Dynamic Pricing in the Age of Amazon

Dynamic Pricing in the Age of Amazon

Gary Hawkins, Advancing Retail

Description

Richard Kestenbaum does a good job of explaining dynamic pricing and how it can be used by internet retailers in his recent Forbes article Your Friend May Pay Less Than You For The Same Things You're Buying. Online retailers have available countless points of data on you as a shopper when you visit their site including such things as if you’re a repeat visitor, what competitors sites you’ve visited, what types of products you buy, and so on. Sophisticated online retailers effectively tag shoppers to a cohort, a group or segment of similar shoppers, and may establish cohort-specific pricing.

Dynamic, cohort-based pricing differs from product based demand pricing. Easy examples are airlines charging different prices based on demand or stores that increase the price of umbrellas on a rainy day. The practice of demand-based product pricing is well established in retail and much less threatening to retailers than customer-based pricing.

Richard goes on to explain different scenarios when online retailers may be using dynamic pricing, calling out the practice is entirely legal as long as the differentiation is not based on race, religion, national origin, or other bases of illegal discrimination. Whether you agree or disagree with the idea of dynamic pricing, the practice is here to stay as retailers battle for shoppers.

Some number of online retailers use dynamic pricing and are, understandably, reluctant to talk about their initiatives. Then there are others, like Derick O’Carroll, the CEO of Brightpearl, which provides back office services to online merchants, who bluntly states that “[Retailers that charge] people different prices for the same product are being boneheaded.”

As a long-time retailer with a history of pioneering loyalty in the US supermarket sector and leading early industry learning on customer level economics and behavior, I take exception to Mr. O’Carroll’s comment. As anyone involved in supermarket retail knows, it has been - and continues to be - standard operating procedure for retailers to advertise weekly specials at low margin, sometimes even below cost, to attract shoppers to their stores. The hope is that those shoppers attracted by low or negative margin deals will purchase other products, providing an acceptable level of gross margin to the retailer.

The problem is that there are some number of shoppers who are attracted by the deals and visit the store… but all they purchase are the deals, leaving the retailer with a low-margin sale or even a pure loss. When we first uncovered this insight years ago it was eye-opening. If some portion of sales is being done at low margin or even an outright loss, where are the profits coming from to cover operational costs and provide a profit? The answer: Our most valuable shoppers. In a very real sense, our most valuable shoppers were paying more than their fair share, literally subsidizing the low or negative margin purchases made by their neighbors. As a retailer I did not feel this was right.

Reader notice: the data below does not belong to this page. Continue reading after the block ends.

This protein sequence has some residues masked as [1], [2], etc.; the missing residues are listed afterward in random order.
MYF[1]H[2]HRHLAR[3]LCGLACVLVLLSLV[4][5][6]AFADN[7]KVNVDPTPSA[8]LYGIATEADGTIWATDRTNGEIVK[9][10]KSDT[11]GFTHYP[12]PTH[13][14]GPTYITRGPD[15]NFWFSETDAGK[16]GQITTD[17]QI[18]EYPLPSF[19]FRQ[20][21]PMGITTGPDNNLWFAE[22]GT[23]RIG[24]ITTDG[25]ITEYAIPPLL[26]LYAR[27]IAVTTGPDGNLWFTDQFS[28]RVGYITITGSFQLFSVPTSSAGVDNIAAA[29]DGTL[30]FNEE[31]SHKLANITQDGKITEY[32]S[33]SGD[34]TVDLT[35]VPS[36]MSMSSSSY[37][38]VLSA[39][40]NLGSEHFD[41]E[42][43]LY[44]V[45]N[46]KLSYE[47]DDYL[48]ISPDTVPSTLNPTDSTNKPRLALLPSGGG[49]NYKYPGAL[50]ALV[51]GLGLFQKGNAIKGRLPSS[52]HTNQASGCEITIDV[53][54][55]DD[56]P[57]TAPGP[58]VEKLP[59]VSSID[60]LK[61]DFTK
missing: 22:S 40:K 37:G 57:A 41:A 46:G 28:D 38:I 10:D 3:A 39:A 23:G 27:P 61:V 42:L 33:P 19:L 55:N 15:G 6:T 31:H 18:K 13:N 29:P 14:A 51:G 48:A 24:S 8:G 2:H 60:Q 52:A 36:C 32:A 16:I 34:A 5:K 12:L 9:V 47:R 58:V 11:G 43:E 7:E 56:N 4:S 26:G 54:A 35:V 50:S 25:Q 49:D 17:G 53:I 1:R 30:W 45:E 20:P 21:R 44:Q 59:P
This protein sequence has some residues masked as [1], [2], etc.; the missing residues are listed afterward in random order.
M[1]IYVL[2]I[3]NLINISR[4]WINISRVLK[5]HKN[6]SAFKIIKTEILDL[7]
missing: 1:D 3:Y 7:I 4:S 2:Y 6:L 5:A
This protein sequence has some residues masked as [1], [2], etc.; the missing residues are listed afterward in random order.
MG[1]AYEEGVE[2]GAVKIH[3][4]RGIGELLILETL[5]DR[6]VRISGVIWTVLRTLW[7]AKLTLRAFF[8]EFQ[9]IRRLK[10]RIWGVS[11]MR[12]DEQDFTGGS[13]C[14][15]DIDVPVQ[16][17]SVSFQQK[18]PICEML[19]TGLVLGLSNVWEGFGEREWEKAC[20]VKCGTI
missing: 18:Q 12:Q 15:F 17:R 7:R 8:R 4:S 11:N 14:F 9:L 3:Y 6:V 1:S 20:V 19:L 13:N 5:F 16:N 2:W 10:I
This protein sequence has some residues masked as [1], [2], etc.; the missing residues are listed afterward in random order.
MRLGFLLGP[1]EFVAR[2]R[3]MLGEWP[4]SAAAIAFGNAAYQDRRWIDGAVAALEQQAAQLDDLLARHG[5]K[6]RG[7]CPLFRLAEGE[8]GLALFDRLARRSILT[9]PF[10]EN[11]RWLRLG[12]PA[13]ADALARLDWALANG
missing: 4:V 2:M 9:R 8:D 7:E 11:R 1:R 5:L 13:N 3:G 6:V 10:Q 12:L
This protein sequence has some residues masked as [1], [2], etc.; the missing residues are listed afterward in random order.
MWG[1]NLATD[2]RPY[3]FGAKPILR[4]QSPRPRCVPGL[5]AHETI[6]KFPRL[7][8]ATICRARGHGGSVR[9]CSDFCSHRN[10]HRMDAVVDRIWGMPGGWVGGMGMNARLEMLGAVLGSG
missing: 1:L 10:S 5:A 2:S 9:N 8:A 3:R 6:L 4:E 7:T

That insight led us to driving a great deal of our marketing focus, and spending, to our most valuable shoppers. As my friend Brian Woolf was fond of saying, “If a shopper is going to use a store just for the convenience of buying the low-margin sale items, then let them pay convenience store prices.” Thus started myriad programs designed to direct superior value to our most valuable shoppers through rewards, incentives, and even differentiated pricing - special low price deals available only to our most valuable shoppers.

What was the result of this customer-intelligent approach to retail? A significant increase in sales from the already most valuable shoppers and, as we began to intelligently direct promotional spending to the right shoppers at the right time, a reduction in discount spending and accompanying gains to gross margin.

We did this years ago and proved the impact of customer intelligent marketing. Kroger has followed a very similar strategy for more than the past decade, leveraging its vast customer data to personalize offers and promotions and pricing to great effect. Many other retailers like Albertsons / Safeway are following suit.

While I understand the economic rationale of product demand-based pricing, I do not like it. It too often strikes me (as a shopper) as taking advantage of circumstances (just because its raining and I need an umbrella) that leaves a sour taste with the potential customer. But customer-based pricing makes a lot of sense. When I was a practicing retailer, I would have many shoppers question why we were giving different customers different prices on the same products. When I explained what we were doing, helping the shopper understand that as a ‘best’ customer they help subsidize the ‘cherry pickers’, you could almost see the light bulb go on at the moment of understanding.

Customer-based pricing - let’s call it personalized pricing - takes sophisticated systems and comprehensive digital engagement with shoppers to maximize effectiveness. It is an approach that enables the retailer to make strategic investments against different shoppers that helps maximize the ROI of promotional spending. And when competing with Amazon or Kroger, it offers a path to success.


About the Author

Gary Hawkins is the founder and CEO of the Center for Advancing Retail & Technology (CART) and leverages his unique knowledge and view to new technologies to shape the future of FMCG retail. He can be reached at gary.hawkins@advancingretail.org


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